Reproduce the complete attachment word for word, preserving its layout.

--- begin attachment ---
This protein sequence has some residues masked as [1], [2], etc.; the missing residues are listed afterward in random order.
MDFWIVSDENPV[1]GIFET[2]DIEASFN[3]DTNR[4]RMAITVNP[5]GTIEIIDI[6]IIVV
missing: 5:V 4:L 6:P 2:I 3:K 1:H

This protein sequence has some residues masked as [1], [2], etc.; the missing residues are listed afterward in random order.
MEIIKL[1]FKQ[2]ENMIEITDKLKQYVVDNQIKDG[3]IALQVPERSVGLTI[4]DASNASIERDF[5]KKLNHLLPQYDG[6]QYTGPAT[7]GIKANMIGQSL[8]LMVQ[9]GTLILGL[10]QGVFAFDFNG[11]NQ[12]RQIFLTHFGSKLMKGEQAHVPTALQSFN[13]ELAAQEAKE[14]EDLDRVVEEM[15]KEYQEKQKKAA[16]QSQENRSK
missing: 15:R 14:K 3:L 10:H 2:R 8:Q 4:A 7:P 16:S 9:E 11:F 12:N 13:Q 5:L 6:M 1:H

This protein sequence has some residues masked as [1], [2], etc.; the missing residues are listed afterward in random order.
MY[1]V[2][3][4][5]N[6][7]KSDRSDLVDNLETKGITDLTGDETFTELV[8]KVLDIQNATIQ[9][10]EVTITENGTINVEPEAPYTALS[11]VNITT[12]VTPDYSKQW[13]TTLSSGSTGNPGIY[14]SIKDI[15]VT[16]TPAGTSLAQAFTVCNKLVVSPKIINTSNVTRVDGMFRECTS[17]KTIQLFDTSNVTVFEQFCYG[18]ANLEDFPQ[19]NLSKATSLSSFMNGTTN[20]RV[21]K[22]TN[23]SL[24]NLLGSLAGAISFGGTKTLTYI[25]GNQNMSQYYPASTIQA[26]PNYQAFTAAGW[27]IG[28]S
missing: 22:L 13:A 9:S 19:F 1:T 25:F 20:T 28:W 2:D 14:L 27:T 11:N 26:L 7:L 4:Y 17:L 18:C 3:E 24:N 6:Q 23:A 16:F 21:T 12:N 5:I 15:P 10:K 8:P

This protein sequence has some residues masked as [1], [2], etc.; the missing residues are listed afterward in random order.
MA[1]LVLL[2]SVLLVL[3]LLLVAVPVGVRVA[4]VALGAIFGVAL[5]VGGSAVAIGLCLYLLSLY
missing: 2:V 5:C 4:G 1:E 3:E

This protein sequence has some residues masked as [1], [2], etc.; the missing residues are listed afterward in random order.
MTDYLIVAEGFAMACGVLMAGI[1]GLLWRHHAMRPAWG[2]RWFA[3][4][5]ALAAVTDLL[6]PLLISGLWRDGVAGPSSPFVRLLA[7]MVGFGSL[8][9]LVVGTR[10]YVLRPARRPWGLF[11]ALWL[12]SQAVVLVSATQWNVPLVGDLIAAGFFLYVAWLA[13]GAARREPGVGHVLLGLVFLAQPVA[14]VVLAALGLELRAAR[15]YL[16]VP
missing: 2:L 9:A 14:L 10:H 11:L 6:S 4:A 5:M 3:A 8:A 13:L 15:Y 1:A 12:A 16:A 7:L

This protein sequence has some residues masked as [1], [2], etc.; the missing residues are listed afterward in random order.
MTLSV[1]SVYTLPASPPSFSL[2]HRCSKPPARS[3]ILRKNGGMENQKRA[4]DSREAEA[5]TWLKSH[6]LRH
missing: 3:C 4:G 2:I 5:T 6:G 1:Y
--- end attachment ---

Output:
This protein sequence has some residues masked as [1], [2], etc.; the missing residues are listed afterward in random order.
MDFWIVSDENPV[1]GIFET[2]DIEASFN[3]DTNR[4]RMAITVNP[5]GTIEIIDI[6]IIVV
missing: 5:V 4:L 6:P 2:I 3:K 1:H

This protein sequence has some residues masked as [1], [2], etc.; the missing residues are listed afterward in random order.
MEIIKL[1]FKQ[2]ENMIEITDKLKQYVVDNQIKDG[3]IALQVPERSVGLTI[4]DASNASIERDF[5]KKLNHLLPQYDG[6]QYTGPAT[7]GIKANMIGQSL[8]LMVQ[9]GTLILGL[10]QGVFAFDFNG[11]NQ[12]RQIFLTHFGSKLMKGEQAHVPTALQSFN[13]ELAAQEAKE[14]EDLDRVVEEM[15]KEYQEKQKKAA[16]QSQENRSK
missing: 15:R 14:K 3:L 10:H 2:R 8:Q 4:A 7:P 16:S 9:E 11:F 12:N 13:Q 5:L 6:M 1:H

This protein sequence has some residues masked as [1], [2], etc.; the missing residues are listed afterward in random order.
MY[1]V[2][3][4][5]N[6][7]KSDRSDLVDNLETKGITDLTGDETFTELV[8]KVLDIQNATIQ[9][10]EVTITENGTINVEPEAPYTALS[11]VNITT[12]VTPDYSKQW[13]TTLSSGSTGNPGIY[14]SIKDI[15]VT[16]TPAGTSLAQAFTVCNKLVVSPKIINTSNVTRVDGMFRECTS[17]KTIQLFDTSNVTVFEQFCYG[18]ANLEDFPQ[19]NLSKATSLSSFMNGTTN[20]RV[21]K[22]TN[23]SL[24]NLLGSLAGAISFGGTKTLTYI[25]GNQNMSQYYPASTIQA[26]PNYQAFTAAGW[27]IG[28]S
missing: 22:L 13:A 9:S 19:F 1:T 25:F 20:T 28:W 2:D 14:L 27:T 11:N 26:L 7:L 4:Y 17:L 18:C 3:E 24:N 6:Q 23:A 16:F 21:T 12:N 5:I 15:P 10:K 8:P

This protein sequence has some residues masked as [1], [2], etc.; the missing residues are listed afterward in random order.
MA[1]LVLL[2]SVLLVL[3]LLLVAVPVGVRVA[4]VALGAIFGVAL[5]VGGSAVAIGLCLYLLSLY
missing: 2:V 5:C 4:G 1:E 3:E

This protein sequence has some residues masked as [1], [2], etc.; the missing residues are listed afterward in random order.
MTDYLIVAEGFAMACGVLMAGI[1]GLLWRHHAMRPAWG[2]RWFA[3][4][5]ALAAVTDLL[6]PLLISGLWRDGVAGPSSPFVRLLA[7]MVGFGSL[8][9]LVVGTR[10]YVLRPARRPWGLF[11]ALWL[12]SQAVVLVSATQWNVPLVGDLIAAGFFLYVAWLA[13]GAARREPGVGHVLLGLVFLAQPVA[14]VVLAALGLELRAAR[15]YL[16]VP
missing: 2:L 9:A 14:L 10:H 11:L 6:S 4:A 5:M 3:A 8:A 13:L 15:Y 1:A 12:A 16:A 7:L

This protein sequence has some residues masked as [1], [2], etc.; the missing residues are listed afterward in random order.
MTLSV[1]SVYTLPASPPSFSL[2]HRCSKPPARS[3]ILRKNGGMENQKRA[4]DSREAEA[5]TWLKSH[6]LRH
missing: 3:C 4:G 2:I 5:T 6:G 1:Y